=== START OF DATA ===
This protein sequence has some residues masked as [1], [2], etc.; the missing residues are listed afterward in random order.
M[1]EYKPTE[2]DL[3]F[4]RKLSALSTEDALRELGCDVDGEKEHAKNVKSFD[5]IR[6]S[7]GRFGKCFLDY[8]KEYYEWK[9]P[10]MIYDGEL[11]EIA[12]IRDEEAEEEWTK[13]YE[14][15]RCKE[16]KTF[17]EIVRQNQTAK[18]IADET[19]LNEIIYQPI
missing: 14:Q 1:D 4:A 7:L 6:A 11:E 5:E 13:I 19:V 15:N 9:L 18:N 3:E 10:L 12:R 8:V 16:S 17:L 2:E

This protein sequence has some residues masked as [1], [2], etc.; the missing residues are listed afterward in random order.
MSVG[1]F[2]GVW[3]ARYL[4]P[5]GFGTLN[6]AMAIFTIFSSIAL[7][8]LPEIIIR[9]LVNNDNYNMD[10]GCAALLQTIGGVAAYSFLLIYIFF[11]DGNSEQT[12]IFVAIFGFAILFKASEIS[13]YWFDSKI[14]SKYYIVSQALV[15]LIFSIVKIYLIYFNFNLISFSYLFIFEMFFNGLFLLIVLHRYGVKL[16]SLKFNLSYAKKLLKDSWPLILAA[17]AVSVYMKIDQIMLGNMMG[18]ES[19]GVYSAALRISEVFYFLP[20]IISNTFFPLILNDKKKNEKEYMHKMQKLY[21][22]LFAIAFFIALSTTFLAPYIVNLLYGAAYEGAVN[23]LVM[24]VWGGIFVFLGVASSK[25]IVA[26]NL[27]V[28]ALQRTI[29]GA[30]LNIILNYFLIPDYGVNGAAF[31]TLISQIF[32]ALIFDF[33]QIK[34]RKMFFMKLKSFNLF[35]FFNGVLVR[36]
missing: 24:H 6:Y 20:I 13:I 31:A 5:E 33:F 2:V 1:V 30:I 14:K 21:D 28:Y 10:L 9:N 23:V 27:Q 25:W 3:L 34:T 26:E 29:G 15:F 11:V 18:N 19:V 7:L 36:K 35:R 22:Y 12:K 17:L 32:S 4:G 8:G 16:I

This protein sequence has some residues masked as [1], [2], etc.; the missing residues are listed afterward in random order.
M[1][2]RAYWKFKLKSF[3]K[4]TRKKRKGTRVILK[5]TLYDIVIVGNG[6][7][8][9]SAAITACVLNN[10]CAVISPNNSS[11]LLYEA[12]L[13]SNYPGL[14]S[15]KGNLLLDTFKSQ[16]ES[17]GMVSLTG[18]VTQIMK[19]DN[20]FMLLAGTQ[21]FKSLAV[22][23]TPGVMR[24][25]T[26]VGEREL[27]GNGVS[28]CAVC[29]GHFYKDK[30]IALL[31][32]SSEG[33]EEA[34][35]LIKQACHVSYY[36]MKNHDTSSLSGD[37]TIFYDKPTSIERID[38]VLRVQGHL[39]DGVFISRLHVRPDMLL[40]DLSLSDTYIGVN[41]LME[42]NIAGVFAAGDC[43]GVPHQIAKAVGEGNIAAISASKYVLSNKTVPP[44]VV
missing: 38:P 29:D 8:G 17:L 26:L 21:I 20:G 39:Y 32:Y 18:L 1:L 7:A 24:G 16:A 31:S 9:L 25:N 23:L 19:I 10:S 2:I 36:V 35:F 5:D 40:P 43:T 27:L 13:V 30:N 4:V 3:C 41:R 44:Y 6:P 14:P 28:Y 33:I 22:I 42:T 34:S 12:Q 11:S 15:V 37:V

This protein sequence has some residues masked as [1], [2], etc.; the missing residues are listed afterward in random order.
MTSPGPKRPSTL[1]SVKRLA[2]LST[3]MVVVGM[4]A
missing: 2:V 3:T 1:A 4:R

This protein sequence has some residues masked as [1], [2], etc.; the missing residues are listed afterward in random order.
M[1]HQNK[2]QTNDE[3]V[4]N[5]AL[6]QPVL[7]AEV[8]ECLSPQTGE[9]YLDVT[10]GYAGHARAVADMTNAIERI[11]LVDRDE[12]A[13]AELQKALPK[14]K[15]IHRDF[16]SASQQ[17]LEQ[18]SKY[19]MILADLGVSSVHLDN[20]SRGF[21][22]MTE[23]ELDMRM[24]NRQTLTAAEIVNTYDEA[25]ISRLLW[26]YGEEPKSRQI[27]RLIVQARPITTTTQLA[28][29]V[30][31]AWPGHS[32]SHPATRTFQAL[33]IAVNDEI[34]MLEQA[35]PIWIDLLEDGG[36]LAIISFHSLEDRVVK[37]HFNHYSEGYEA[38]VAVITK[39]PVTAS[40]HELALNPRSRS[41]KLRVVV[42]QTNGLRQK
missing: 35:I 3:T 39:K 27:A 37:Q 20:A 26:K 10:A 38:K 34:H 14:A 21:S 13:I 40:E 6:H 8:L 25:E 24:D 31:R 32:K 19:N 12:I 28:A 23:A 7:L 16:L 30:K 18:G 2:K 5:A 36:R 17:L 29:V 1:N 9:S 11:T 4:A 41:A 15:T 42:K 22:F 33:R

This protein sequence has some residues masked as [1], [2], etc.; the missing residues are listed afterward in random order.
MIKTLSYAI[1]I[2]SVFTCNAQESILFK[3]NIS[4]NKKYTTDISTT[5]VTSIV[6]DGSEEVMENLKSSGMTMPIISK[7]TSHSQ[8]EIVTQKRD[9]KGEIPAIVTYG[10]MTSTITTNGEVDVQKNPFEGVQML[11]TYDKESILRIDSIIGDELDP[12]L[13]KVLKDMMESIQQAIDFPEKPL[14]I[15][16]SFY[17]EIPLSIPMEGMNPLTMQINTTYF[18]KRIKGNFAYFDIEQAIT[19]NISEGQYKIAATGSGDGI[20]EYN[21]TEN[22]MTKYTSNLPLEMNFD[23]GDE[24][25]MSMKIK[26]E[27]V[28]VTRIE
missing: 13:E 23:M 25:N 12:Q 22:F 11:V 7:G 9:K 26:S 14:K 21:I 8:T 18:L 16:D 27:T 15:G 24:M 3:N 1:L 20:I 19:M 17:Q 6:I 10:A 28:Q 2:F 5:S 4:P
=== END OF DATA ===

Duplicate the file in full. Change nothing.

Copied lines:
This protein sequence has some residues masked as [1], [2], etc.; the missing residues are listed afterward in random order.
M[1]EYKPTE[2]DL[3]F[4]RKLSALSTEDALRELGCDVDGEKEHAKNVKSFD[5]IR[6]S[7]GRFGKCFLDY[8]KEYYEWK[9]P[10]MIYDGEL[11]EIA[12]IRDEEAEEEWTK[13]YE[14][15]RCKE[16]KTF[17]EIVRQNQTAK[18]IADET[19]LNEIIYQPI
missing: 14:Q 1:D 4:A 7:L 6:A 11:E 5:E 13:I 19:V 15:N 9:L 18:N 3:E 10:L 12:R 8:V 16:S 17:L 2:E

This protein sequence has some residues masked as [1], [2], etc.; the missing residues are listed afterward in random order.
MSVG[1]F[2]GVW[3]ARYL[4]P[5]GFGTLN[6]AMAIFTIFSSIAL[7][8]LPEIIIR[9]LVNNDNYNMD[10]GCAALLQTIGGVAAYSFLLIYIFF[11]DGNSEQT[12]IFVAIFGFAILFKASEIS[13]YWFDSKI[14]SKYYIVSQALV[15]LIFSIVKIYLIYFNFNLISFSYLFIFEMFFNGLFLLIVLHRYGVKL[16]SLKFNLSYAKKLLKDSWPLILAA[17]AVSVYMKIDQIMLGNMMG[18]ES[19]GVYSAALRISEVFYFLP[20]IISNTFFPLILNDKKKNEKEYMHKMQKLY[21][22]LFAIAFFIALSTTFLAPYIVNLLYGAAYEGAVN[23]LVM[24]VWGGIFVFLGVASSK[25]IVA[26]NL[27]V[28]ALQRTI[29]GA[30]LNIILNYFLIPDYGVNGAAF[31]TLISQIF[32]ALIFDF[33]QIK[34]RKMFFMKLKSFNLF[35]FFNGVLVR[36]
missing: 24:H 6:Y 20:I 13:I 31:A 5:E 33:F 2:V 1:V 30:I 14:K 21:D 28:Y 10:L 9:N 23:V 27:Q 25:W 3:L 34:T 26:E 29:G 15:F 11:V 18:N 19:V 7:L 36:K 35:R 22:Y 12:K 17:L 32:S 4:G 8:G 16:I

This protein sequence has some residues masked as [1], [2], etc.; the missing residues are listed afterward in random order.
M[1][2]RAYWKFKLKSF[3]K[4]TRKKRKGTRVILK[5]TLYDIVIVGNG[6][7][8][9]SAAITACVLNN[10]CAVISPNNSS[11]LLYEA[12]L[13]SNYPGL[14]S[15]KGNLLLDTFKSQ[16]ES[17]GMVSLTG[18]VTQIMK[19]DN[20]FMLLAGTQ[21]FKSLAV[22][23]TPGVMR[24][25]T[26]VGEREL[27]GNGVS[28]CAVC[29]GHFYKDK[30]IALL[31][32]SSEG[33]EEA[34][35]LIKQACHVSYY[36]MKNHDTSSLSGD[37]TIFYDKPTSIERID[38]VLRVQGHL[39]DGVFISRLHVRPDMLL[40]DLSLSDTYIGVN[41]LME[42]NIAGVFAAGDC[43]GVPHQIAKAVGEGNIAAISASKYVLSNKTVPP[44]VV
missing: 38:P 29:D 8:G 17:L 26:L 21:I 20:G 39:Y 32:Y 18:L 1:L 7:A 24:G 16:A 31:S 9:L 25:N 23:L 19:I 10:S 2:I 36:V 35:F 5:D 40:P 43:T 27:L 13:V 30:N 4:V 3:C 41:R 44:Y 6:P 14:P 28:Y 33:I 22:I 42:T 34:S 12:Q 11:S 15:V 37:V

This protein sequence has some residues masked as [1], [2], etc.; the missing residues are listed afterward in random order.
MTSPGPKRPSTL[1]SVKRLA[2]LST[3]MVVVGM[4]A
missing: 2:V 3:T 1:A 4:R

This protein sequence has some residues masked as [1], [2], etc.; the missing residues are listed afterward in random order.
M[1]HQNK[2]QTNDE[3]V[4]N[5]AL[6]QPVL[7]AEV[8]ECLSPQTGE[9]YLDVT[10]GYAGHARAVADMTNAIERI[11]LVDRDE[12]A[13]AELQKALPK[14]K[15]IHRDF[16]SASQQ[17]LEQ[18]SKY[19]MILADLGVSSVHLDN[20]SRGF[21][22]MTE[23]ELDMRM[24]NRQTLTAAEIVNTYDEA[25]ISRLLW[26]YGEEPKSRQI[27]RLIVQARPITTTTQLA[28][29]V[30][31]AWPGHS[32]SHPATRTFQAL[33]IAVNDEI[34]MLEQA[35]PIWIDLLEDGG[36]LAIISFHSLEDRVVK[37]HFNHYSEGYEA[38]VAVITK[39]PVTAS[40]HELALNPRSRS[41]KLRVVV[42]QTNGLRQK
missing: 35:I 3:T 39:K 27:A 37:Q 20:A 26:K 10:A 38:K 34:H 14:A 21:S 13:I 40:E 6:H 8:L 25:E 24:D 31:R 32:K 19:N 12:I 28:A 23:A 7:L 16:L 30:K 18:G 2:K 5:A 36:R 17:L 29:V 1:N 9:S 11:T 4:A 41:A 15:T 42:K 22:F 33:R

This protein sequence has some residues masked as [1], [2], etc.; the missing residues are listed afterward in random order.
MIKTLSYAI[1]I[2]SVFTCNAQESILFK[3]NIS[4]NKKYTTDISTT[5]VTSIV[6]DGSEEVMENLKSSGMTMPIISK[7]TSHSQ[8]EIVTQKRD[9]KGEIPAIVTYG[10]MTSTITTNGEVDVQKNPFEGVQML[11]TYDKESILRIDSIIGDELDP[12]L[13]KVLKDMMESIQQAIDFPEKPL[14]I[15][16]SFY[17]EIPLSIPMEGMNPLTMQINTTYF[18]KRIKGNFAYFDIEQAIT[19]NISEGQYKIAATGSGDGI[20]EYN[21]TEN[22]MTKYTSNLPLEMNFD[23]GDE[24][25]MSMKIK[26]E[27]V[28]VTRIE
missing: 13:E 23:M 25:N 12:Q 22:F 11:V 7:G 9:K 26:S 14:K 21:I 8:T 18:L 16:D 27:T 15:G 24:M 3:N 1:L 20:I 19:M 17:Q 6:I 10:A 28:Q 2:F 5:S 4:P